Hindi meri bhaasha hai

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Hindi school Paathshala grows in popularity

Class is about to begin. The kids are chattering away, but come to quick attention as Ms Rashmi calls for attention.
“Let’s start with the prayer,” she says, and the kids close their eyes close and bring their palms together in prayer position.
Hey Bhagwan, tujhe pranaam! Tere bache, hum ho sache. Hey Bhagwan, tujhe pranaam!
The scene instantly brought back memories from my own childhood days.
Paatshala.Indian Link
An essential part of culture which connects me to my roots is language. The famous novelist Khaled Hosseini says, “If culture is a house, then language is the key to the front door and to all the rooms inside.” As parents, if we can pass this key to our children, it will be the greatest gift we ever give them.
The Hindi School Paathshala, run by the Hindi Samaj of WA (HSWA) is helping Perth’s Indian parents realise this vision.
A typical class at Paathshala begins with a prayer and a quick recap of the last lesson. Stories and rhymes in Hindi follow.
“All the activities are structured to impart learning while having fun and aims at increasing Hindi vocabulary,” says Rashmi Loyalka, the coordinator. The class hours are spent reading, writing and practicing new words. “My son especially loves the action songs,” an enthusiastic parent was quick to add.
Paathshala.Indian Link
Paathshala was founded in 2010. Today they have three centres spread across Perth and seven teachers who work on a voluntary basis with an average of 15 students per centre.
However, the efforts started much earlier. “When I started as a HSWA’s committee member, I used to take Hindi classes at home on a voluntary basis,” reveals Rashmi.
“We are extremely proud of Paathshala and have students from both Indian and non-Indian background,” adds Vivek Nigam, the secretary of HSWA. “Most of our teachers have teaching qualifications and have done higher studies in Hindi.”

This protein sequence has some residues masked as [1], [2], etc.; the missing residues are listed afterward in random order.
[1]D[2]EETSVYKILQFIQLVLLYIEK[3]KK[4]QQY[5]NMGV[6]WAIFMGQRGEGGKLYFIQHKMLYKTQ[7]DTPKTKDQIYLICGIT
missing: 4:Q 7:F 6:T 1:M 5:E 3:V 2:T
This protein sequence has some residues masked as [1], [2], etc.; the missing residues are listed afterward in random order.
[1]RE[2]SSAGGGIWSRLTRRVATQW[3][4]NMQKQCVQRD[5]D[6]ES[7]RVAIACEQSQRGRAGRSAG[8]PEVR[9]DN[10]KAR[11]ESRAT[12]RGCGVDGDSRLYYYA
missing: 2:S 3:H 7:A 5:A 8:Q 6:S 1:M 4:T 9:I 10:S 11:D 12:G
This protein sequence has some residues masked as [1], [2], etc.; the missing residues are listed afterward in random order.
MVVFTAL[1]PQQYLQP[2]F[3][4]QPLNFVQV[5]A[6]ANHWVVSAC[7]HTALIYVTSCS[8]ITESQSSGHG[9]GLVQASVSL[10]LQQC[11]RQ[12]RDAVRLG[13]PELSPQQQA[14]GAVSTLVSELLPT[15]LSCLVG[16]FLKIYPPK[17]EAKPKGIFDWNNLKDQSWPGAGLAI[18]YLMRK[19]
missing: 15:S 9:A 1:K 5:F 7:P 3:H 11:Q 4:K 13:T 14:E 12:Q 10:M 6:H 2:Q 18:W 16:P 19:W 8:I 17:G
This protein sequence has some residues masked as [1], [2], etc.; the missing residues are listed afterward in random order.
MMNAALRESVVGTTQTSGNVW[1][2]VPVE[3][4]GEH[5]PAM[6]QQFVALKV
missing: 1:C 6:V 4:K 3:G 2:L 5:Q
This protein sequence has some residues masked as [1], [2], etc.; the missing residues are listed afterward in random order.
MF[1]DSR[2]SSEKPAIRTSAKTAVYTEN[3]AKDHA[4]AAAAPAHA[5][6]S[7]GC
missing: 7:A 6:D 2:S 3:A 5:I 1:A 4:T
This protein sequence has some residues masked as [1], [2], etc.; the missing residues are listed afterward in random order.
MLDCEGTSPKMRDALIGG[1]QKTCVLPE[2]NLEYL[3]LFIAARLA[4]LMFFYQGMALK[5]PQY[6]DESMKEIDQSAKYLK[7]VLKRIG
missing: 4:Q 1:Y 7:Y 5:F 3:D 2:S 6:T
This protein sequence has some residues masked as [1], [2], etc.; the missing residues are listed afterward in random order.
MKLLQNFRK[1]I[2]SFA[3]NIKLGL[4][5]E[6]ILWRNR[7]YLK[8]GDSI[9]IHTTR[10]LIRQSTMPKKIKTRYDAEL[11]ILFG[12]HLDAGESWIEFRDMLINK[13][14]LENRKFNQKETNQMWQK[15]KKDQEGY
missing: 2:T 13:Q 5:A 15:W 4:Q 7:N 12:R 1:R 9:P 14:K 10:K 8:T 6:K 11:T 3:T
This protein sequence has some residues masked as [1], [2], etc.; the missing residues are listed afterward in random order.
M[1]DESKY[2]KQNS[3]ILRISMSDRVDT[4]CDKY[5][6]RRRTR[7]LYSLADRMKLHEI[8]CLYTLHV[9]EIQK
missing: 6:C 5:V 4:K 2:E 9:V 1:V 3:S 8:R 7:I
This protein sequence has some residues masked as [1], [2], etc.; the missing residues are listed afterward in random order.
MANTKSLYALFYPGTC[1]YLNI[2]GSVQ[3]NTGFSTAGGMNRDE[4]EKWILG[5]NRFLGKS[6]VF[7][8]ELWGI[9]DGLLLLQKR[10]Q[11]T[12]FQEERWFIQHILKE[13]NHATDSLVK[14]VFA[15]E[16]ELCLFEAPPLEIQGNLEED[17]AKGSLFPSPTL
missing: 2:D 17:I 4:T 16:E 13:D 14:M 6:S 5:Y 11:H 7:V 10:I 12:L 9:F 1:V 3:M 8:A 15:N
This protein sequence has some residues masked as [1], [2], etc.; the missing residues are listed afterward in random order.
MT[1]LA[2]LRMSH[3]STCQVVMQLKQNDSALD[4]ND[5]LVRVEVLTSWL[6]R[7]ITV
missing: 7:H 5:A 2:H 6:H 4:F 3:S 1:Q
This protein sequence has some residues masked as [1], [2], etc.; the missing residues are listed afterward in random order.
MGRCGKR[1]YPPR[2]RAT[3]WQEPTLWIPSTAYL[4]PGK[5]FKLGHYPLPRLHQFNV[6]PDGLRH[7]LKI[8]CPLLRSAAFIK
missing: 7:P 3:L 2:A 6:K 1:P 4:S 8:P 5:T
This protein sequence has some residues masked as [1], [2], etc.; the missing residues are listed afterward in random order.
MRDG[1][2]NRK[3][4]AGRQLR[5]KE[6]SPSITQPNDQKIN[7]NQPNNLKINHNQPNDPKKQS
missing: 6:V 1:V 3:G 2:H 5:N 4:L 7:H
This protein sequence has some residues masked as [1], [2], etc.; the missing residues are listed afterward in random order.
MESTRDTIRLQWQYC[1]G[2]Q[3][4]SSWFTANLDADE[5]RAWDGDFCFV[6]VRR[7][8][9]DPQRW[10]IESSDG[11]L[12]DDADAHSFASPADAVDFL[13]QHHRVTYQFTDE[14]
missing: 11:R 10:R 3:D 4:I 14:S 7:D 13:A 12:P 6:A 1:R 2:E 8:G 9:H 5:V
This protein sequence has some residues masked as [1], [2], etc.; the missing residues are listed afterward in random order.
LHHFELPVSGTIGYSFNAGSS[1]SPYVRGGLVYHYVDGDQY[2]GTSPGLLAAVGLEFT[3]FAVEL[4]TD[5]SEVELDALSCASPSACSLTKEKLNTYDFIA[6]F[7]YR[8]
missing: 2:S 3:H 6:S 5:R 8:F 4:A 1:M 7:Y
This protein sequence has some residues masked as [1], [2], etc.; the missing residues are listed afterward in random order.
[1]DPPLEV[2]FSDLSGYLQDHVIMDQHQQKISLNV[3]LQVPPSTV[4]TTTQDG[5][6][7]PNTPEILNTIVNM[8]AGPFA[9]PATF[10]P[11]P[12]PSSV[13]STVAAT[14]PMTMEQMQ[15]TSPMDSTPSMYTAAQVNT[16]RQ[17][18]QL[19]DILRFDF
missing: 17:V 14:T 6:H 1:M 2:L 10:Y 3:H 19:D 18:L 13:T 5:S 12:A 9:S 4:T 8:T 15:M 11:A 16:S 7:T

The Paathshala students are also encouraged to participate in various language competitions and some have also anchored shows at radio stations. The teachers help students shine across these various platforms. “Participating in such shows and competitions is a major boost to their morale,” noted Rashmi.
Paathshala.Indian Link
Ten-year-old Om flashes his Hindi write-up on the entry form of the SBS National Language Competition to me.  “I wrote this on my own,” he says with pride.  It is a well-written 30-word paragraph in Hindi. I shake his hand and wish him best of luck.
As an extension of these activities, the HSWA also organises ‘Phulvari’, a program which gives the Paathshala kids a stage to perform, whether in drama, poetry, fancy dress, singing or dancing. Kids, parents and their teachers look forward to this celebration each year.
“We really worked hard to get our acts right for the skit,” recounts Medha, a student of Paathshala who has been associated with the school for more than three years. “I was glad I could remember all the dialogues. We practised the play well. It was lots of fun!”
“When I had initially joined in I did not even know how to speak the language but now I can speak, read and write Hindi,” says Sayithri, another senior student who co-anchored ‘Phulvaari’ along with Medha.
Paathshala.Indian Link
“It is really great to watch the presentation by our own Paathshala students,” smiles Rashmi. “At this event, we also train and let children anchor the show, which has been a great success.”
Another unique aspect of Paathshala is its encouragement of parents’ participation. Many parents stay back throughout the class and some volunteer as helpers.
“As parents, we think this is the best thing we have done for our girls,” says Mrs Agrawal, one volunteering parent. “We do speak Hindi at home, but the advantage about sending them to Paathshala is that they now know to read and write. They also get lots of exposure in many different activities and platform to perform. And they make new friends too.”
Paathshala.Indian Link
“The best compliments my girls have received are from their grandparents when they visited us,” her husband adds. “They were very pleased and happy to hear their grandkids speaking Hindi.”
As I skim through the activity sheets, watch the kids deeply engrossed in figuring out a new word, and engage in conversation with the children in Hindi, it strikes me that not only are they learning, they are also enjoying it all.
It is time for the class to disperse for the day. The kids stand up and join the teachers and parents as they sing the Indian National Anthem. For some 52 seconds, I am left spellbound, and with a lump in my throat.

Romea Promodh
Romea Promodh
A freethinker by nature, a writer by interest and a health professional by passion. She draws inspiration from creativity and believes it as the ultimate human expression.

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